Small pieces of the Itokawa asteroid, brought to Earth by a mission of the Japanese Aerospace Exploration Agency (JAXA), have been analyzed by Australian scientists, who have discovered important data that can help in research on planetary defense and potentially dangerous space objects for the our planet.
They examined three fragments collected during the Hayabusa mission, which returned to Earth in June 2010. Although these are very small pieces (smaller than a grain of rice), this was not an obstacle for the research team.
According to the authors, the asteroid, which is two million kilometers from the Earth and is about 500 meters long, is an extremely difficult body to destroy and very resistant to collisions.
By analyzing the impact of tiny particles that left marks on the surface of the grains, the scientists found that the space rock was formed in the early days of the Solar System, about 4.2 billion years ago.
Published this Monday (23) in Proceedings of the National Academy of Sciencesthe study also confirms the theory that asteroid Itokawa originated from a larger object that was shattered by a collision, turning into a pile of aggregate fragments.
“This surprisingly long survival time for an asteroid the size of Itokawa is attributed to the shock-absorbing nature that is characteristic of the material that forms this pile of debris,” said study lead author Fred Jourdan, a professor in the School of Earth and Planetary. Sciences at Curtin University, Australia.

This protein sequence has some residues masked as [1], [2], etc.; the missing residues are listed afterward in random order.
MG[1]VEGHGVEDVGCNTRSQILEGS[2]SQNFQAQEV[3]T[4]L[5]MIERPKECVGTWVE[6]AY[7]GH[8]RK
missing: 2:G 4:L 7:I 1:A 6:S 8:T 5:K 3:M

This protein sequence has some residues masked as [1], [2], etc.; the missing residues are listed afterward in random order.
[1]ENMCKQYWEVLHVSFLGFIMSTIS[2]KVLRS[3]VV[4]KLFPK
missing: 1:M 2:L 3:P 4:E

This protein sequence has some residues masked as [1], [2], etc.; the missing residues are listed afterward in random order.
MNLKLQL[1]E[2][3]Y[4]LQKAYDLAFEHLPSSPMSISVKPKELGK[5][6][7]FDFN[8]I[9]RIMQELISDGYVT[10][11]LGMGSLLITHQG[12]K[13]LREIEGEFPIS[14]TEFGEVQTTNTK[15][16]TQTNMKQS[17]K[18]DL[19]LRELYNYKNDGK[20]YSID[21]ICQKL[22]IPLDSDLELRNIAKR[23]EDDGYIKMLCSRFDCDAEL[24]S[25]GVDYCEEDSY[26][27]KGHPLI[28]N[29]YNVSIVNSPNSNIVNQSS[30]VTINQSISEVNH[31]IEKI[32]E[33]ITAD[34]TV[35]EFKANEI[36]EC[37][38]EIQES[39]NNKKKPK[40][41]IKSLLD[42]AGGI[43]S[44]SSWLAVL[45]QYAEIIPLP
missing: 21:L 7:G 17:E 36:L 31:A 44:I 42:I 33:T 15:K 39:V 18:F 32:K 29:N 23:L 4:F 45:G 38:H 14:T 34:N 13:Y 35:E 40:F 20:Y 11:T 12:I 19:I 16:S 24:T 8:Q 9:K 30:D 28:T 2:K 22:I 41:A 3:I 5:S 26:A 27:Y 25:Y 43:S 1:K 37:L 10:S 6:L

“Unlike monolithic asteroids, Itokawa is not formed from a single piece of rock, but belongs to the family of debris piles, which means that it is entirely made up of stones and loose rocks, almost half of which is empty space,” added the teacher.
The study suggests that the durability of celestial bodies of the same type could be much greater than previously thought. Since our Solar System formed about 4.5 billion years ago, more asteroids formed from aggregated fragments could be wandering into the asteroid belt, a region between the orbits of Mars and Jupiter.
“The good news is that we can also use this information to our advantage,” said study co-author Nick Timms, also of Curtin’s School of Earth and Planetary Sciences. “If an asteroid is detected too late for a kinetic push, we can use a more aggressive approach, such as a shock wave from a nuclear explosion to push that asteroid pile of rubble off course, and without destroying it.”
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Source: Olhar Digital
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